Interestingly, most of the women who reported defying the decisions and wishes of their partners or mothers-in-law were those who were relatively younger (20–30 years), had some level of formal education, and were involved in some income-generating economic activity that made them relatively economically independent.
While majority of the women and healthcare providers interviewed noted that women’s agency was very important in facilitating access to and use of skilled care services, a number of them reported that the process could engender intra-familial and spousal conflicts if care is not taken. An interview with one lactating mother from a polygynous marriage at Sankpala illustrates this point. According to this woman, she decided to deliver in the clinic at a time that her husband had travelled. Three days after she delivered, her husband returned from his travel. The husband reportedly became furious, visited her at the clinic, and demanded to take her home. But soon after leaving the clinic, the husband told her that he was sending her back to her parents. His reason was that none of his first two wives has ever delivered in a health facility, and that she was not only weak but also irresponsible for deciding on her own to go and deliver at the clinic. According to this woman, but for the intervention of community elders, the District Director of Health Services and the midwife at the Sankpala health centre, her husband would have divorced her.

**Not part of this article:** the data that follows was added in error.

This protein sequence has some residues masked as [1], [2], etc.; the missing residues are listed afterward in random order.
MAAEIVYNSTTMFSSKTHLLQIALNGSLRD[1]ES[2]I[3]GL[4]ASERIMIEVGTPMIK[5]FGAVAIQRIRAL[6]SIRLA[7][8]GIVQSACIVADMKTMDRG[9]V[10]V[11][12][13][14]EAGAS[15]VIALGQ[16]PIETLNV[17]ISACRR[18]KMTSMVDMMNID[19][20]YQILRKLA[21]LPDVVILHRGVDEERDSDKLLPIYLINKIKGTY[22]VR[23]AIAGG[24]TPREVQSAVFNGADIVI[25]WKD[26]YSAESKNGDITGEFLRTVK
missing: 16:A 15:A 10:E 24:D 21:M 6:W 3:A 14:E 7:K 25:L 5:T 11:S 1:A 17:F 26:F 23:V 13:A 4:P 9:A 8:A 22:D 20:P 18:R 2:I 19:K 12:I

In recent decades, the influence of women’s autonomy on their ability to participate in intra-familial decision-making has emerged as important determinant of women’s reproductive and maternal health seeking behaviour, especially in developing countries [15–20]. In Ghana, few studies have however examined how intra-familial decision-making may affect women’s ability to access and use skilled maternal and healthcare services. Based on three aspects of women’s autonomy (participation in intra-familial household decision-making, freedom of movement, and self-efficacy), this qualitative research paper explored women’s decision-making autonomy within the household, family, and community, and how this affects their ability to access and use maternal healthcare services.
Findings from qualitative analysis of the experiences and perspectives of childbearing women and healthcare providers first showed that most women do want skilled care during pregnancy and childbirth, and that the birthplace choice of most women is starting to shift from the home towards healthcare institutions. The transition reported in this study is consistent with one recent study from rural northern Ghana where traditional maternal and child health practices were giving way to more contemporary ones . Factors driving this transition as reported in this study included increasing awareness of the dangers of unskilled homebirth as well as the desire to give birth to normal healthy children. The findings here suggest the need for continuous community-based health education to highlight not only the dangers associated with unskilled care during pregnancy and delivery but also the benefits of skilled attendance during these periods.